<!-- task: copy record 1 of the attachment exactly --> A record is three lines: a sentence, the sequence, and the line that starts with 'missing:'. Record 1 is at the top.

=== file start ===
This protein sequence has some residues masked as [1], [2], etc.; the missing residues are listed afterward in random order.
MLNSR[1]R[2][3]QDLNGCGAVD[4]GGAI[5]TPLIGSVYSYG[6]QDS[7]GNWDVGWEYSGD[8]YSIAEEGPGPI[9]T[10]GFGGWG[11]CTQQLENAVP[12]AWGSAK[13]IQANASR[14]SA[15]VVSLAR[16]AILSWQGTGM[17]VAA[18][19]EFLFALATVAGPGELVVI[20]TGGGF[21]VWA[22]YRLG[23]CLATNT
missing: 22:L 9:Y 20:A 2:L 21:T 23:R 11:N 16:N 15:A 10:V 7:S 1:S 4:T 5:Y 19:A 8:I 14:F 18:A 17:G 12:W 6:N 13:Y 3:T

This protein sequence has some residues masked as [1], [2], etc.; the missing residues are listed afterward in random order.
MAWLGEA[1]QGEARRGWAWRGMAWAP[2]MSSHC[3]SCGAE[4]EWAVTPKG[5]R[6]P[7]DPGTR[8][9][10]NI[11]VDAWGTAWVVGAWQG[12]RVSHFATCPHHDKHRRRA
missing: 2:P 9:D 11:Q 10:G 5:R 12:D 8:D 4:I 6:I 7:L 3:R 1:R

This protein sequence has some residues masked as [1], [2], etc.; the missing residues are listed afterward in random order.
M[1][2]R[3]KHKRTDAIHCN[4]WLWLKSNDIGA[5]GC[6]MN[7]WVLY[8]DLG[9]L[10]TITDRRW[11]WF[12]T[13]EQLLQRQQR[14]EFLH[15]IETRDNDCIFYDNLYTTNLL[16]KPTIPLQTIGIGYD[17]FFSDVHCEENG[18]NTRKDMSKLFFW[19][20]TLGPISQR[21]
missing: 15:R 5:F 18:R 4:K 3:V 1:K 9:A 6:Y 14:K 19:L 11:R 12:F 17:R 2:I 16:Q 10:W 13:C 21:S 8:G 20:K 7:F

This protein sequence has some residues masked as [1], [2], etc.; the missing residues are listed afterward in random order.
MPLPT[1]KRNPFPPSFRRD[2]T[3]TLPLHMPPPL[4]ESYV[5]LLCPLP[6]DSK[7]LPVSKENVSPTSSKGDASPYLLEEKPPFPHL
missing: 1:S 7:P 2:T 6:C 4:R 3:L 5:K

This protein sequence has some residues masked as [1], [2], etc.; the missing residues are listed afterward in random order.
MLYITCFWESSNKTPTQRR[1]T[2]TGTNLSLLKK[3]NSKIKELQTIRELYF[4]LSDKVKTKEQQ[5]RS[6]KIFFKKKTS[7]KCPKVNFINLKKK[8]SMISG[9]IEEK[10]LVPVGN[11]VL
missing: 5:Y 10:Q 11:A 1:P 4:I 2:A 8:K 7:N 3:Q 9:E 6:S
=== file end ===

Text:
This protein sequence has some residues masked as [1], [2], etc.; the missing residues are listed afterward in random order.
MLNSR[1]R[2][3]QDLNGCGAVD[4]GGAI[5]TPLIGSVYSYG[6]QDS[7]GNWDVGWEYSGD[8]YSIAEEGPGPI[9]T[10]GFGGWG[11]CTQQLENAVP[12]AWGSAK[13]IQANASR[14]SA[15]VVSLAR[16]AILSWQGTGM[17]VAA[18][19]EFLFALATVAGPGELVVI[20]TGGGF[21]VWA[22]YRLG[23]CLATNT
missing: 22:L 9:Y 20:A 2:L 21:T 23:R 11:N 16:N 15:A 10:V 7:S 1:S 4:T 5:Y 19:A 8:I 14:F 18:A 17:G 12:W 6:N 13:Y 3:T